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methane
Mon, Aug 8, 2016, 10:41pm (UTC -6)
Re: DS9 S7: Penumbra

A quiet, entertaining episode. Ezri & Worf aren't making the smartest choice, but I don't think it's out of character for them.

Aine said:
"Definitely undermines a whole lot of everything that happened with Jadzia, but well, what's new? How much more 'cheap' heterosexual plugs do we have to watch and not complain about! Rejoined was one episode and got called out for that. Here, with Worf/Dax, we can expand it across episode after episode I suppose, with any restrictions brushed aside."

Well, in Rejoined, Jadzia Dax was willing to publicly engage in a 'forbidden' relationship, even though the taboo meant she would lose her ability for Dax to join new hosts. It was the other person in the relationship that wouldn't go through with it. Here, Ezri Dax is also willing to indulge in a forbidden relationship, and, in the short term, there is no possible loss, since there is only the 2 of them present. Noone is around to alert Trill authorities*. Now, if this relationship actually continues, this will obviously bring up those issues, but she's clearly not thinking that far ahead.

Regardless of hosts, Dax has generally been somewhat reckless, willing to ignore rules when it suits him/her, specifically including the 'reassociation taboo', so this is generally in character.

*This actually brings into focus the parallel between a homosexuality taboo and the reassociation taboo...the taboo may keep people from doing things in public, but the taboo doesn't necessarily stop people from doing what they want to do in private.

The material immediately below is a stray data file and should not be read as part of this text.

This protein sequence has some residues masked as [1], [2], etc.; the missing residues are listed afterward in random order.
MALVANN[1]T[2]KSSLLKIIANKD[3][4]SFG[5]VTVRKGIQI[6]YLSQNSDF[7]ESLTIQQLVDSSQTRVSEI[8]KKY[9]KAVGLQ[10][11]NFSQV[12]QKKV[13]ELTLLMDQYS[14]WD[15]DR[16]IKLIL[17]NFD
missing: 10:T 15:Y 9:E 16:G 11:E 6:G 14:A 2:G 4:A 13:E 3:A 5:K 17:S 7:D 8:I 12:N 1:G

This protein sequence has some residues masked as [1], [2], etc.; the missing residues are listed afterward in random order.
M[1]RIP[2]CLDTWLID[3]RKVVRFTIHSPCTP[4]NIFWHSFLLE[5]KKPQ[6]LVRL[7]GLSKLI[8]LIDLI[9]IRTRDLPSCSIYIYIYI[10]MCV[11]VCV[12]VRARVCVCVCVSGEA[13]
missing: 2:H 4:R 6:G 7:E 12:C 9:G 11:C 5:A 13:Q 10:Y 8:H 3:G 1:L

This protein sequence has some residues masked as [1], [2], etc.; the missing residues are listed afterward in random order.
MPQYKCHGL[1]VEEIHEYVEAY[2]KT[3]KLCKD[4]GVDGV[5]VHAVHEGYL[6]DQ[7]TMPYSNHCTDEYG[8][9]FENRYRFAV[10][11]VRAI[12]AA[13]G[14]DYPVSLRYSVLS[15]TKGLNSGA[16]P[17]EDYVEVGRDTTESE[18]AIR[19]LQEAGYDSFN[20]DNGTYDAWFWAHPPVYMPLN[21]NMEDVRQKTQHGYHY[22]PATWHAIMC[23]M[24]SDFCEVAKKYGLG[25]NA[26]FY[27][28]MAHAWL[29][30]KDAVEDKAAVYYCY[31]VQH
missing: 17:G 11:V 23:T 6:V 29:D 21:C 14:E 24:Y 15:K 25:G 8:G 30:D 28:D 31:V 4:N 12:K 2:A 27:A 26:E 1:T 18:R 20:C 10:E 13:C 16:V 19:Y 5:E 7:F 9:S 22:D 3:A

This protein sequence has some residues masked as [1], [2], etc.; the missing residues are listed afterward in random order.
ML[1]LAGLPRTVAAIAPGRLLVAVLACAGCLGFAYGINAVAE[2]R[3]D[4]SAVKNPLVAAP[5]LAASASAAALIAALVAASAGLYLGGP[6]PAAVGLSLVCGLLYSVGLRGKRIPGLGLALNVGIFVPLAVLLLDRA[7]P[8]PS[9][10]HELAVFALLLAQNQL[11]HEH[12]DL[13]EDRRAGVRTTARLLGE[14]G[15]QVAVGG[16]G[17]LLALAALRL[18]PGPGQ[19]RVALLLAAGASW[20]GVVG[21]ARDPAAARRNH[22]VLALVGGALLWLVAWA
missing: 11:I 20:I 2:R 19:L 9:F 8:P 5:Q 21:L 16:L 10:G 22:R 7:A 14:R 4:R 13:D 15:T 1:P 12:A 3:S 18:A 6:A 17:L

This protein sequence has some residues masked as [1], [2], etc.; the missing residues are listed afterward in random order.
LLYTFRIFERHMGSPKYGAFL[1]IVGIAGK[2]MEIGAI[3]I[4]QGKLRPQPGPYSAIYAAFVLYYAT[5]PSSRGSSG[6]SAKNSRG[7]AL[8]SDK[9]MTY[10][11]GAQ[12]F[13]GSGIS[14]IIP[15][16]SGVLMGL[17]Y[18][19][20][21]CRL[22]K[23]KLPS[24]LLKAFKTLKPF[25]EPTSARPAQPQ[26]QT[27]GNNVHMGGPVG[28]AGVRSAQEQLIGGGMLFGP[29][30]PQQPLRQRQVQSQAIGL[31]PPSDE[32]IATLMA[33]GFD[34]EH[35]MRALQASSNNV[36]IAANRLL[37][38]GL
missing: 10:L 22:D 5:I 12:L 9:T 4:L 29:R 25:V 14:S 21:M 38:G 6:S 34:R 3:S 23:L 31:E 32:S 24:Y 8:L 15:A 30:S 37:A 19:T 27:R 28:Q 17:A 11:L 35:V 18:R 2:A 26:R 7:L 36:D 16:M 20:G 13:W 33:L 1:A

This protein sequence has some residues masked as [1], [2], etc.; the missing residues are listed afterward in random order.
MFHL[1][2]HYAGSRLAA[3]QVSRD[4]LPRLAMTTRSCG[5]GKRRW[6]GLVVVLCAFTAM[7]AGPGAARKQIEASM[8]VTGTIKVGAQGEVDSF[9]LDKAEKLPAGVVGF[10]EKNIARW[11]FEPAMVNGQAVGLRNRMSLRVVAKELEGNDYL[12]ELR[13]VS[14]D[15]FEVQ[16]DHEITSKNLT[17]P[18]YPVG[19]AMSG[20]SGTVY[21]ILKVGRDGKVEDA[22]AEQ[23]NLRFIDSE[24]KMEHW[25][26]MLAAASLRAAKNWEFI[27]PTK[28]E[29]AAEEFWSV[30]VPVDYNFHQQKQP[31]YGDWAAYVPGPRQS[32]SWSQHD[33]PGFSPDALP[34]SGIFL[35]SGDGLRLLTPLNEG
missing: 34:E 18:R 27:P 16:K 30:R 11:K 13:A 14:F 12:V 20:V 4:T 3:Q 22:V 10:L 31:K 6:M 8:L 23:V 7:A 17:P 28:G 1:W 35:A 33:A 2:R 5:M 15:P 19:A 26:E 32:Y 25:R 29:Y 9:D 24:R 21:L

William B said:
"Worf, meanwhile, not only has a we're-married-now attitude, which, well, I guess that's how he takes sex and that's consistent, but also really seems to think that his relationship with Ezri is a direct continuation of his relationship with Jadzia, which requires seeing Ezri as being that similar to Jadzia"

That may happen in the next episode (which I haven't gotten to yet this rewatch), but it's not here. After sex, they're captured, followed by a brief scene locked up before their part in the episode is up. He seems somewhat tender in that scene, but he doesn't believe their relationship is permanent at the moment. He asks "You don't regret last night, do you?", and follows that up by bringing up the reassociation taboo. He's giving her the opportunity to say the previous night was a mistake. She rejects the idea, they realize they're on a space ship, and we don't see them again until next week.
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methane
Sun, Aug 7, 2016, 7:10pm (UTC -6)
Re: DS9 S3: Facets

Why wouldn't alien wonder about root beer? You drink water to live. You drink milk or juice for believed health benefits (even if current research doesn't support that for juice). You drink alcohol to get drunk. All this Quark (and the other aliens on the station) would understand.

But root beer? Why drink root beer? Even if you think it tastes good, why take empty calories from a liquid when you could do it from a food, which has the benefit of filling you up?

To be fair, we could say the same thing about Coca Cola or another "soft drink", but root beer has the benefit of being recognizable (at least to Americans) without having a brand name attached. The fact that it has "beer" in the name without actually having alcohol in it also helps it seem pointless.

I'm sure a writer was having similar thoughts when he stuck root beer in whatever 1st script it appeared in, and then other writers took the idea and used it as an ongoing metaphor for human influence, much like people use Coca Cola or McDonalds as a metaphor for US influence on today's Earth. I wouldn't take it as the writers saying they like root beer (since the conversation actually makes more sense if you don't like the drink).